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What you should know about 5G

The adoption of 5G is still low, with nations such as the US, Germany, South Korea and China being at advanced stages of commercial deployment. [iStockphoto]

5G-related activities have begun to pick up across Africa, including spectrum auctions, pilots and commercial trials, as well as efforts to develop locally relevant 5G use cases.

4G is still in infancy in Africa, accounting for about 25 per cent of connections, on average, compared to 60 per cent globally.

Affordability of devices and digital literacy remain challenges. However, this has not deterred Safaricom from launching 5G in Kenya.

According to a report by GSMA, ‘5G Africa: Realising the Potential’ 5G will contribute $26 billion to Africa’s economy by 2030 with retail, manufacturing, and agriculture among the sectors that will see the most impact.

Additionally, 5G will account for 20 per cent of mobile connections in Africa by 2030.

“Today there are commercial 5G networks in more than 10 countries and many more countries are expected to launch commercial 5G by 2025,” says Angela Wamola, Head of Sub-Saharan Africa, GSMA.

GSMA predicts that 5G will add $2.2 trillion to the world economy by 2034.

The adoption of 5G is still low, with nations such as the US, Germany, South Korea and China being at advanced stages of commercial deployment.

What is 5G?

5G is the fifth generation mobile network, a new global wireless standard designed to connect virtually everyone and everything including machines, objects and devices.

It will result in a massive increase in data speeds, lower latencies (the delay between the sending and receiving information), and the capacity to carry large numbers of connections simultaneously, changing how people interact with the internet and inspiring innovation and new services.

5G can be used as an alternative to Wi-Fi depending on location and coverage. It is also beneficial in public areas, where 5G can be safer than Wi-Fi.

For users, 5G is more than just faster mobile internet, but mainly internet connectivity in many more objects than what you see today, from homes to cars and other machines.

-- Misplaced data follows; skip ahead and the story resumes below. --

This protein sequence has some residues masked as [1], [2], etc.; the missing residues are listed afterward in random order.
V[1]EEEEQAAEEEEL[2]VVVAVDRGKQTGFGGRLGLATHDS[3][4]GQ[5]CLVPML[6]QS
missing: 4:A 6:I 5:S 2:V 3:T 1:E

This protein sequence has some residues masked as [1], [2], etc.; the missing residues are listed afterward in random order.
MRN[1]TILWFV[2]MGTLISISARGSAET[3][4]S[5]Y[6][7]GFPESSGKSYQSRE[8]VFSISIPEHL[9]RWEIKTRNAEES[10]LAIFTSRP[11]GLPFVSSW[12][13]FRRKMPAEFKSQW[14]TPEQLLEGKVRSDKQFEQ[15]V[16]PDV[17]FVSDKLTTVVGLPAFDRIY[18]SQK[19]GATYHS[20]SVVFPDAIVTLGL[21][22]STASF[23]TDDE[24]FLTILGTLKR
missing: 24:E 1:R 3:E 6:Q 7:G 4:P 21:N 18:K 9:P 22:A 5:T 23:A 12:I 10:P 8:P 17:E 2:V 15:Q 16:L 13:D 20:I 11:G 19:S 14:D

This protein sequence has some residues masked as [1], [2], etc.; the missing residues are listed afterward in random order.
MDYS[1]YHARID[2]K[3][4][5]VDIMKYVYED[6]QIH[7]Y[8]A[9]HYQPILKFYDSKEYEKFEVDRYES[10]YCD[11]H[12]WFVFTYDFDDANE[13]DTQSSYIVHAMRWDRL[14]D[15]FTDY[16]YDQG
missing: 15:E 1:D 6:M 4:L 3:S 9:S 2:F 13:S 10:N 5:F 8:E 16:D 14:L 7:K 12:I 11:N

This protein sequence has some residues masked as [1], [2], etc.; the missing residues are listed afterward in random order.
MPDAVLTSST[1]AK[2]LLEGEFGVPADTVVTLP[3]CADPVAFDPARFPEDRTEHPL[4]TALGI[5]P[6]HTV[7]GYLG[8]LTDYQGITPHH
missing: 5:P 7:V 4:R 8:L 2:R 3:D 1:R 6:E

5G operates at higher frequencies than 4G, which allows it to handle more data at once at a greater capacity and speed.

Basically, it is one of the fastest, most robust technologies the world has ever seen.

However, while 5G has been marketed as being up to 100 times faster than 4G, real-world testing hasn’t proved this claim yet.

Some claim that 5G is 500 per cent faster than 4G LTE, allowing users to download a full 8K movie in a matter of seconds.

Do you need a new phone?

The big question most people have is whether they will need a new smartphone to use the network.

The answer is yes! You may need to buy a new device that supports 5G. There are already new phones and other gadgets in the market that are 5G compatible.

The journey to 5G

1979 - 1G, the first generation of telecom networks.

1991 - 2G digital networks made it possible to send messages and allowed for roaming services.

1998 - 3G enhanced mobile internet experience but its success was limited, pushing for the development of 3.5G which came with significantly improved internet experience that fueled the generation of mobile apps.

2008 - 4G network brought both voice and data services, a fast broadband internet experience, with unified networks architectures and protocols.

2009 - 4G LTE (Long Term Evolution) doubled data speeds.

2019 - 5G network developed with expanded broadband wireless services beyond mobile internet to IoT (Internet of Things) and critical communications segments.

2030 - 6G network is currently under development for wireless communications technologies supporting cellular data networks and will likely be significantly faster. Experts have predicted it will likely be released by 2030. According to reports, China has already launched a 6G test satellite.

Impact

With its extended capacity and high speeds, 5G is expected to expand the mobile ecosystem and impact every industry. This could include advancements in transportation with safer self-driving cars; remote healthcare including surgeries, precision agriculture, digitised logistics and more.

The world’s first telesurgery was performed in China in January 2019. The remote surgery needed four things; a patient (laboratory animal), a surgeon, a robot, and a very fast and bulletproof internet connection in the form of 5G.

Who has the best 5G network?

These are the countries with the fastest 5G network in terms of bandwidth expansion and implementation, (in no particular order): China, South Korea, Unites States, Spain, Australia, Saudi Arabia, Italy, Finland, United Kingdom and Canada.​